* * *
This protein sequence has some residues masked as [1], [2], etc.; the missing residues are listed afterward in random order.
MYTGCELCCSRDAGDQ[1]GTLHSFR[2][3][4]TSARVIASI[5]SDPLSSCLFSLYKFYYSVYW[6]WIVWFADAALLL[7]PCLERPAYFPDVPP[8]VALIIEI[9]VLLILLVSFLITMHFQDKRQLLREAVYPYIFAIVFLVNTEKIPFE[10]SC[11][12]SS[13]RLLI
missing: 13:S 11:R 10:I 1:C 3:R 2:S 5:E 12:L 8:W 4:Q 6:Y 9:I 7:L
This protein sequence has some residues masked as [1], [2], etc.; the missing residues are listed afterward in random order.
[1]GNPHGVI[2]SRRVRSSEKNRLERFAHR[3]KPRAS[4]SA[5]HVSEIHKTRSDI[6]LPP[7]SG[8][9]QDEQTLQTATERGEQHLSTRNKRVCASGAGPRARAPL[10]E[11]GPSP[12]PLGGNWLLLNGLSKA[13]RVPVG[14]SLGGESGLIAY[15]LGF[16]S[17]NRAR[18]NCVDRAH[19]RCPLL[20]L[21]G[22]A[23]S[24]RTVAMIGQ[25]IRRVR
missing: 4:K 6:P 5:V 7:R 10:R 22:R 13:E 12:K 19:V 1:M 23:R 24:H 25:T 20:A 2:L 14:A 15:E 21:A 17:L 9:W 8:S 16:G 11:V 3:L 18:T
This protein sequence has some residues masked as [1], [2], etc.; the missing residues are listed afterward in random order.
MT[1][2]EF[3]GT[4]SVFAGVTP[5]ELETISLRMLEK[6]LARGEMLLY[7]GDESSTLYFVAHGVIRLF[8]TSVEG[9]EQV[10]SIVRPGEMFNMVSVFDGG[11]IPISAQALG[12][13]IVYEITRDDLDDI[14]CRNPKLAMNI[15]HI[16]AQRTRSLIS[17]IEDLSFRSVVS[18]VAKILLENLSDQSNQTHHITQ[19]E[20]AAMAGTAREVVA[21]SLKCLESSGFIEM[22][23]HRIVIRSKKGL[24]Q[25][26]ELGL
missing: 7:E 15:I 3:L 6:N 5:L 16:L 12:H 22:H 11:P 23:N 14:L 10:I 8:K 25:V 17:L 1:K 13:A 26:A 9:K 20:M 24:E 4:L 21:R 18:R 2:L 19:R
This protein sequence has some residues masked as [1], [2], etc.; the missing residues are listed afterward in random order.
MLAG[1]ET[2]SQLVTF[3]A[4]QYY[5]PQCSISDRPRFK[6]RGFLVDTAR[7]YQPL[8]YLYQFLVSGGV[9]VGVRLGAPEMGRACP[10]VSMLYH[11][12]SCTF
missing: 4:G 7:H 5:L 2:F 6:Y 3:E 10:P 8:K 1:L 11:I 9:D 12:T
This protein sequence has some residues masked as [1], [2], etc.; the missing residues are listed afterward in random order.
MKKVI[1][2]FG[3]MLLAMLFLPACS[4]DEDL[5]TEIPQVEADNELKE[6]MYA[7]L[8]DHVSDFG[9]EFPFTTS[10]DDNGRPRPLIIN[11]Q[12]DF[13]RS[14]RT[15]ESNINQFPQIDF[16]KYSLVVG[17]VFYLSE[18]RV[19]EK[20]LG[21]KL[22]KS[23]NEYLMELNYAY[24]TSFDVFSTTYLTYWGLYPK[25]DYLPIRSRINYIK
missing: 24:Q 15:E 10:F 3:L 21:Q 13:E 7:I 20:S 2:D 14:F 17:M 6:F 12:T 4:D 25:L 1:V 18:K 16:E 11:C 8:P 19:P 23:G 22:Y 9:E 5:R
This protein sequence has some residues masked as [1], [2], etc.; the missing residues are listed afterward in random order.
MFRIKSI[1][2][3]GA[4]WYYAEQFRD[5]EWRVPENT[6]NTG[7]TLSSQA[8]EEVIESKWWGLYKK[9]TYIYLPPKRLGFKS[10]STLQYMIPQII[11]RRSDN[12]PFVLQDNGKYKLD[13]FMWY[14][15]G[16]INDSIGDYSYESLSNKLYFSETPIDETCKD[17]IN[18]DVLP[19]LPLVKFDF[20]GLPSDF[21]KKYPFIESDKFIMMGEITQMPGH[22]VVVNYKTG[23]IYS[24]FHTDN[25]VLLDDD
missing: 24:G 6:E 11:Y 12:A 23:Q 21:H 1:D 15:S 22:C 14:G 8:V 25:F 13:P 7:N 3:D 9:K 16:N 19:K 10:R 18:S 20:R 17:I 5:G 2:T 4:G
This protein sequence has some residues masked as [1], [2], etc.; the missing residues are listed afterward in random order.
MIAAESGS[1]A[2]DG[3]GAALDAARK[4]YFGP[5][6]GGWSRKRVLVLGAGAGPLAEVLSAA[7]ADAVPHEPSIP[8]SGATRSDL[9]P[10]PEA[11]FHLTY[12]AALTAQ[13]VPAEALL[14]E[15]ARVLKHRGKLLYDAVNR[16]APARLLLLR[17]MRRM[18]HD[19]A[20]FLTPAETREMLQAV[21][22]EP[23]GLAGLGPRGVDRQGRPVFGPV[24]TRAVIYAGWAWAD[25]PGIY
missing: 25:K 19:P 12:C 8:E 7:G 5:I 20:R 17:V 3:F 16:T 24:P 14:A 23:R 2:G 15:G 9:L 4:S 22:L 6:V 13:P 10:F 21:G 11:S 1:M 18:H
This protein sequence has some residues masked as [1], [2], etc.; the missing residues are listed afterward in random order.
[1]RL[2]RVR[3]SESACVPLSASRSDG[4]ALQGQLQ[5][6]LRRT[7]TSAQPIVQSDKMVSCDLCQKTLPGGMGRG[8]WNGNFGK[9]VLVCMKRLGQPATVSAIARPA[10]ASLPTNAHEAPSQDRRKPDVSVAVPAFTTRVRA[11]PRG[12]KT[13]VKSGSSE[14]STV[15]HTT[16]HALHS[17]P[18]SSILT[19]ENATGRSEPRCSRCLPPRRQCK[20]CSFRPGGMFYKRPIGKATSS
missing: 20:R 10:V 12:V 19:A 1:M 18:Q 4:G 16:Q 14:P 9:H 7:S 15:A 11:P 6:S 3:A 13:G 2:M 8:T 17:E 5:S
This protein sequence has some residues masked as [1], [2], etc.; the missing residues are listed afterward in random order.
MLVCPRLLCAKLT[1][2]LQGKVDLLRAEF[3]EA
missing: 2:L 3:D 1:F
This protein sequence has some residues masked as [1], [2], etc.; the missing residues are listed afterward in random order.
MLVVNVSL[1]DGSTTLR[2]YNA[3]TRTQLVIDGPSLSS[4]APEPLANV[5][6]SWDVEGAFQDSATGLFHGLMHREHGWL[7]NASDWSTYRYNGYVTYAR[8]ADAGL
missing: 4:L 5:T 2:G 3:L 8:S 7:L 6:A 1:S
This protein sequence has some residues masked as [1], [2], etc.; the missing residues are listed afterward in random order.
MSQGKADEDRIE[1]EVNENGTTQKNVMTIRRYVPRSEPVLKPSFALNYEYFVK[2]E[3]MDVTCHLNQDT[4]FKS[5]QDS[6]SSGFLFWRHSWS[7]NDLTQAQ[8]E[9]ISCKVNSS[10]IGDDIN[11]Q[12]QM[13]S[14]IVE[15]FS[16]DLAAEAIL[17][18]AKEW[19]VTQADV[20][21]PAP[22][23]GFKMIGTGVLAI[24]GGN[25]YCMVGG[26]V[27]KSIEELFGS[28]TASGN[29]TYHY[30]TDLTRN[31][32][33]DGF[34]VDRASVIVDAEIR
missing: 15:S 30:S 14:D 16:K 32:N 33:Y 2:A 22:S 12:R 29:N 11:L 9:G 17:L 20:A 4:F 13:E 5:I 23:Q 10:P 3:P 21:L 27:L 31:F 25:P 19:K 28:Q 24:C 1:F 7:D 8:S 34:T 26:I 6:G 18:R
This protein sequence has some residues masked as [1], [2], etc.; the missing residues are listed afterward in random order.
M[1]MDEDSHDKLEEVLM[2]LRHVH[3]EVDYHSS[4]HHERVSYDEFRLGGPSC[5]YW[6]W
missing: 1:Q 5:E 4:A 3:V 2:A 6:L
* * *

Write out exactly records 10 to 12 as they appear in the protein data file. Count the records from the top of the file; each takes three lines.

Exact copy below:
This protein sequence has some residues masked as [1], [2], etc.; the missing residues are listed afterward in random order.
MLVVNVSL[1]DGSTTLR[2]YNA[3]TRTQLVIDGPSLSS[4]APEPLANV[5][6]SWDVEGAFQDSATGLFHGLMHREHGWL[7]NASDWSTYRYNGYVTYAR[8]ADAGL
missing: 4:L 5:T 2:G 3:L 8:S 7:L 6:A 1:S
This protein sequence has some residues masked as [1], [2], etc.; the missing residues are listed afterward in random order.
MSQGKADEDRIE[1]EVNENGTTQKNVMTIRRYVPRSEPVLKPSFALNYEYFVK[2]E[3]MDVTCHLNQDT[4]FKS[5]QDS[6]SSGFLFWRHSWS[7]NDLTQAQ[8]E[9]ISCKVNSS[10]IGDDIN[11]Q[12]QM[13]S[14]IVE[15]FS[16]DLAAEAIL[17][18]AKEW[19]VTQADV[20][21]PAP[22][23]GFKMIGTGVLAI[24]GGN[25]YCMVGG[26]V[27]KSIEELFGS[28]TASGN[29]TYHY[30]TDLTRN[31][32][33]DGF[34]VDRASVIVDAEIR
missing: 15:S 30:S 14:D 16:K 32:N 33:Y 2:A 22:S 12:R 29:N 11:L 9:G 17:L 20:A 4:F 13:E 5:I 23:Q 10:P 3:P 21:L 27:L 31:F 25:P 19:K 28:Q 24:C 1:F 7:D 8:S 34:T 26:I 6:G 18:R
This protein sequence has some residues masked as [1], [2], etc.; the missing residues are listed afterward in random order.
M[1]MDEDSHDKLEEVLM[2]LRHVH[3]EVDYHSS[4]HHERVSYDEFRLGGPSC[5]YW[6]W
missing: 1:Q 5:E 4:A 3:V 2:A 6:L